Opinion: Why the iPhone might just be killing O2's reputation

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02 twitter.jpgSurprise, surprise. O2 is getting hammering on Twitter. And that’s not just the view of a group of iPhone owners in my local (or some unhappy bloggers) but the main headline in a report published by media company Kaizo.

The Kaizo Advocacy Index, which tracks online reputation via sites like Twitter, Facebook and Google, was published this week and highlights how O2’s online ‘sentiment score’ had plummeted. Apparently it has gone down 20 per cent over the past six months and O2 is by some distance the worst performing brand in the mobile sector.

So why has O2’s reputation slunk to a new low? Well this is just my opinion but I think it could well be the iPhone. The phone has been bought by early adopters who want to use their handset to do lots of data-centric interesting things – like for example post tweets. When the phone doesn’t function in the way they expect it to their way of moaning about its failings is via Twitter. And sadly for O2 iPhone owners don’t tend to have an issue with the device itself (maybe they should?) but rather the network on which it runs.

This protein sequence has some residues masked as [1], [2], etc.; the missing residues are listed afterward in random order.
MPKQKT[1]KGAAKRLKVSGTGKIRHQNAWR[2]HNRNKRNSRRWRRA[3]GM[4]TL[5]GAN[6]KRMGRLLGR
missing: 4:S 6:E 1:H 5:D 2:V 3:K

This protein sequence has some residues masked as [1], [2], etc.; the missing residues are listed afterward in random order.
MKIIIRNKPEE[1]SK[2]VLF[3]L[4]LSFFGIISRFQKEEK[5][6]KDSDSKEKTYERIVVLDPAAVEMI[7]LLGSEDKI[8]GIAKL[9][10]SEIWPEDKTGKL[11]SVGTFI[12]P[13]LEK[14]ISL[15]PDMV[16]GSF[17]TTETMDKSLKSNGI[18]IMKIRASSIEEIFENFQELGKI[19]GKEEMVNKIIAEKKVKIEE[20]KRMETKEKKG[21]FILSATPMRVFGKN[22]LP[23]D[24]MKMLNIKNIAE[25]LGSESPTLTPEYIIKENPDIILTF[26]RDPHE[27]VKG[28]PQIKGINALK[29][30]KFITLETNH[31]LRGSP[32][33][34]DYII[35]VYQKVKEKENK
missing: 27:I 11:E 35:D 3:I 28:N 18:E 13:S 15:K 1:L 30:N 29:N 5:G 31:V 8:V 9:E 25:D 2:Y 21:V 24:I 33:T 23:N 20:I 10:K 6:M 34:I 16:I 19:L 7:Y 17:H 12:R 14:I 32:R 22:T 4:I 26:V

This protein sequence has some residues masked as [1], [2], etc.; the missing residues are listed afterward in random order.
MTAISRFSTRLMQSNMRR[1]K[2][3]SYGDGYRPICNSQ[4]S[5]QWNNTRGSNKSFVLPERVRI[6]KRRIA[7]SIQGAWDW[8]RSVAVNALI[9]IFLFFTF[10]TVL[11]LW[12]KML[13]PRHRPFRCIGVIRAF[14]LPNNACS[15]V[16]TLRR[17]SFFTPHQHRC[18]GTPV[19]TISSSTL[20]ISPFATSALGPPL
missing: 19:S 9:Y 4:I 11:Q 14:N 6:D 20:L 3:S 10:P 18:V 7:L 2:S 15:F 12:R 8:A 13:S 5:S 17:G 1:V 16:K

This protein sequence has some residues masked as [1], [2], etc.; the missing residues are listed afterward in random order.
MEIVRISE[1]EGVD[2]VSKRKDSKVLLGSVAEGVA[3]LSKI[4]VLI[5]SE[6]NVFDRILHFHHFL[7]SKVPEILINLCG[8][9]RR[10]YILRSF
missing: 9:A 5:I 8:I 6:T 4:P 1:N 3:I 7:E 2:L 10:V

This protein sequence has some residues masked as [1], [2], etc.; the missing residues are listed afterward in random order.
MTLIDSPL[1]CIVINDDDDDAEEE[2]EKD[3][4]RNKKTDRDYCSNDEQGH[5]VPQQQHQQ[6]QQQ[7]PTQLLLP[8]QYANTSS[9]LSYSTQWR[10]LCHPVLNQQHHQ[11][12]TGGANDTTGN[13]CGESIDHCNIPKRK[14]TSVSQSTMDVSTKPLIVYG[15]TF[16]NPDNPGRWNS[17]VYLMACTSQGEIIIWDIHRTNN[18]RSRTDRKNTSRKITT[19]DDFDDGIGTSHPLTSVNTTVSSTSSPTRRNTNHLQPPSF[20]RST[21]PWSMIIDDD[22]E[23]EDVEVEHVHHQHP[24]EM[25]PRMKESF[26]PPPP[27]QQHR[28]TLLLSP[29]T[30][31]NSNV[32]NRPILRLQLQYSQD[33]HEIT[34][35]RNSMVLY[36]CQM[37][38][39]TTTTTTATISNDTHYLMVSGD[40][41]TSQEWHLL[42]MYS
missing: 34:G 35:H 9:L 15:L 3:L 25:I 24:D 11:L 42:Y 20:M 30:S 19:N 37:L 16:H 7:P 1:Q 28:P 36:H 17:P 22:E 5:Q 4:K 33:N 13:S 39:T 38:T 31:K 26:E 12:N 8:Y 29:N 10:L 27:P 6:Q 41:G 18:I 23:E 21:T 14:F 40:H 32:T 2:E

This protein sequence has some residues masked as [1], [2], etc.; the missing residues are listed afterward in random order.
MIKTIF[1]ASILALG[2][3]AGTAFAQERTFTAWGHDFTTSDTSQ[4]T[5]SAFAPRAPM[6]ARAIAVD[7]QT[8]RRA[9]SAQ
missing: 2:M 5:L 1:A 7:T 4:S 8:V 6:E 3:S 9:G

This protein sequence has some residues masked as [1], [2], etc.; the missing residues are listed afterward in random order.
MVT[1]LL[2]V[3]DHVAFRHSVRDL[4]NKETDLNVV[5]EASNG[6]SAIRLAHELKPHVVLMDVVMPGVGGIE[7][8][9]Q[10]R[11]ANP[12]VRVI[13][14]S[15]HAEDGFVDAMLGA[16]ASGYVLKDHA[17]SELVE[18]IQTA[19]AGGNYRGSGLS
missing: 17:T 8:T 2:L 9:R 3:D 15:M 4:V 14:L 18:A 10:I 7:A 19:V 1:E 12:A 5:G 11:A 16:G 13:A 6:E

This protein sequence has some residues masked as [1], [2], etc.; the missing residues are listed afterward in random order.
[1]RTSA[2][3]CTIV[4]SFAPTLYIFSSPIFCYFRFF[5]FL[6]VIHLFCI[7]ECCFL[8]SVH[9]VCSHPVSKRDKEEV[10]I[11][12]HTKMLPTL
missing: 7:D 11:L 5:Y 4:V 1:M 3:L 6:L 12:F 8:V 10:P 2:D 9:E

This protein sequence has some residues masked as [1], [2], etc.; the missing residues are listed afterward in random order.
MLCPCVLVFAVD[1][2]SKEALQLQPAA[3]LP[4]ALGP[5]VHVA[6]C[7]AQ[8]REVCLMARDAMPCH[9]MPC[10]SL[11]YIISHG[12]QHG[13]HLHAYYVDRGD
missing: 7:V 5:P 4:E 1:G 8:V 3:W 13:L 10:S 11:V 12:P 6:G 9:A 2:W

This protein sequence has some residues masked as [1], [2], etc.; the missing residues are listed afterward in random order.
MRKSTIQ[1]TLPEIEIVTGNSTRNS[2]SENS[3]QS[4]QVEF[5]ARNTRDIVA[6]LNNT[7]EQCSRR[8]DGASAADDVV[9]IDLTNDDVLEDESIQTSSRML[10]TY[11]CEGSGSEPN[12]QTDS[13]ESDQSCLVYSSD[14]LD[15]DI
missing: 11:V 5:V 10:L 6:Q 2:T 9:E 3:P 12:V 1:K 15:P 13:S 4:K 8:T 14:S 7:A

Now I couldn’t call myself an authority on the reach of mobile phone networks, but I do know that compared to its rivals O2 is lagging behind in the breadth and quality of its 3G coverage. Throw in a data hungry community with high expectations for their new wonderful device into the mix and it sounds like a recipe for brand reputation disaster.

In some ways it might be a blessing for O2 when the other networks actually get hold of the iPhone. On one level it takes the spotlight off O2, and secondly it will give mobile industry watchers a chance to compare the performance of the iPhone on different networks. If the handset performs badly on other networks then maybe people will be a little less harsh on O2.

Anyhow back to the report. Kaizo MD Rhodri Harries told PR Week that O2’s poor reputation stemmed largely from negative comments on Twitter: ‘There has been a huge rise in the number of people posting about bad service and signals. They clearly need to get their house in order and proactively go back and deal with customer service issues.’

The study examines links on Google and posts on Twitter and Facebook before assigning a sentiment score.

Here’s the Kaizo report

Ashley Norris